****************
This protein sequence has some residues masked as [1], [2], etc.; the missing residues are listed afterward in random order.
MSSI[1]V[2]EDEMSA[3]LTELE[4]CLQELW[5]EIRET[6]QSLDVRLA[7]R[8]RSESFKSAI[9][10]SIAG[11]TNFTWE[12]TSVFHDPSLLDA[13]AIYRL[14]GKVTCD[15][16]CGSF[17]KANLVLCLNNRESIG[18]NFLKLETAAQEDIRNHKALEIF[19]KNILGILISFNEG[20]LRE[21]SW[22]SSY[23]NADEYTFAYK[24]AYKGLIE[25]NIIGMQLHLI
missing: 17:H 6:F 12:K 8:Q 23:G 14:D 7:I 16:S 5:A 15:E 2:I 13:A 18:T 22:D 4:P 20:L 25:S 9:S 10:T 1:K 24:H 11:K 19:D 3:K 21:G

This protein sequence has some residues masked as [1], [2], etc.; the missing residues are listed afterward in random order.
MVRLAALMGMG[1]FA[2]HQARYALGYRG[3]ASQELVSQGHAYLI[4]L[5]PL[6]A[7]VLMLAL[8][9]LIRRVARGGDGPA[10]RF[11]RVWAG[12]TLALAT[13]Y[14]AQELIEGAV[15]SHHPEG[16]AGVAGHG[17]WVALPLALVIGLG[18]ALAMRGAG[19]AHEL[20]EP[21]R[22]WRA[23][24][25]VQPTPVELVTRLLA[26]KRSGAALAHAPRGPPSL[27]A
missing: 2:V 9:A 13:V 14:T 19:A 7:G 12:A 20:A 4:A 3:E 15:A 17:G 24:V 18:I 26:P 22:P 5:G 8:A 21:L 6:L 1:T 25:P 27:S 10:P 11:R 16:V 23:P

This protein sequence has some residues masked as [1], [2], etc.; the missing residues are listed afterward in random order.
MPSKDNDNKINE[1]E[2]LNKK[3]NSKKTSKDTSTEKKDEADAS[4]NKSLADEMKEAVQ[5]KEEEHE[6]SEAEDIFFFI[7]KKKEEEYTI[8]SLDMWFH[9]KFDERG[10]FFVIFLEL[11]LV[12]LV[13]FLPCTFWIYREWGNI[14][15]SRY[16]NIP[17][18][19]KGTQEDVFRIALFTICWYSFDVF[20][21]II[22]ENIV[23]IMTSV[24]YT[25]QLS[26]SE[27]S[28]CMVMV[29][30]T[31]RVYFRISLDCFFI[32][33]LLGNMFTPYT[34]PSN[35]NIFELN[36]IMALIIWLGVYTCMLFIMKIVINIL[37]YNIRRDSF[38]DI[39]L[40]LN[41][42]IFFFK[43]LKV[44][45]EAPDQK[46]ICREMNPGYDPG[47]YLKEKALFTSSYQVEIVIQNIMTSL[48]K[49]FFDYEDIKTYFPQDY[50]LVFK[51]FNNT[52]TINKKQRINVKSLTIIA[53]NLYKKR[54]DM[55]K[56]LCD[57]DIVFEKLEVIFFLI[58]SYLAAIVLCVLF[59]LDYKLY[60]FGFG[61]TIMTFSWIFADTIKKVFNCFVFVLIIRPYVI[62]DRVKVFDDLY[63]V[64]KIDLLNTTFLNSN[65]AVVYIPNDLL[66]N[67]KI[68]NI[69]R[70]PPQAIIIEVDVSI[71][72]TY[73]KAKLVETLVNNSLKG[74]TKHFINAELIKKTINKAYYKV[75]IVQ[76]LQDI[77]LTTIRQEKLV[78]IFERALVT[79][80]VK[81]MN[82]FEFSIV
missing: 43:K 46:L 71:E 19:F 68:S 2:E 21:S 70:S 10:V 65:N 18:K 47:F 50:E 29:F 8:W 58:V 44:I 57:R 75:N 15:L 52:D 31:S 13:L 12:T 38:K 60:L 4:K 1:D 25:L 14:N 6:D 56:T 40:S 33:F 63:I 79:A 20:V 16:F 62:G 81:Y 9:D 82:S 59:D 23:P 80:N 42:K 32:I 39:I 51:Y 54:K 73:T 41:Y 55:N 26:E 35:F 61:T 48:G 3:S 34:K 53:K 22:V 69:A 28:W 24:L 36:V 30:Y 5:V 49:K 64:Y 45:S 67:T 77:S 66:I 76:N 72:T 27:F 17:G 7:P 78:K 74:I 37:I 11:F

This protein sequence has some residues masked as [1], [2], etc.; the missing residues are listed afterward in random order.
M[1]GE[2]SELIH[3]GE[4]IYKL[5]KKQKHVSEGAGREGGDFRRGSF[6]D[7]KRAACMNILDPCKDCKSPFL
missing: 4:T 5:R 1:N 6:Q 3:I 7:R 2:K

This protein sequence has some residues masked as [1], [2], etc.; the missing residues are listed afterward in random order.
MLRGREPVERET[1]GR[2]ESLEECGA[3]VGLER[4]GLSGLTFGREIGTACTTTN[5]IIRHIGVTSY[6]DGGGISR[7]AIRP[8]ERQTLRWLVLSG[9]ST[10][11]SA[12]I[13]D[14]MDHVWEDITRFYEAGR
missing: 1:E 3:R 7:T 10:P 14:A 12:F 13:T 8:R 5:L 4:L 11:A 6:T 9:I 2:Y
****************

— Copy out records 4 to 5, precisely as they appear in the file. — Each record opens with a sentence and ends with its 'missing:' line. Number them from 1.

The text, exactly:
This protein sequence has some residues masked as [1], [2], etc.; the missing residues are listed afterward in random order.
M[1]GE[2]SELIH[3]GE[4]IYKL[5]KKQKHVSEGAGREGGDFRRGSF[6]D[7]KRAACMNILDPCKDCKSPFL
missing: 4:T 5:R 1:N 6:Q 3:I 7:R 2:K

This protein sequence has some residues masked as [1], [2], etc.; the missing residues are listed afterward in random order.
MLRGREPVERET[1]GR[2]ESLEECGA[3]VGLER[4]GLSGLTFGREIGTACTTTN[5]IIRHIGVTSY[6]DGGGISR[7]AIRP[8]ERQTLRWLVLSG[9]ST[10][11]SA[12]I[13]D[14]MDHVWEDITRFYEAGR
missing: 1:E 3:R 7:T 10:P 14:A 12:F 13:T 8:R 5:L 4:L 11:A 6:T 9:I 2:Y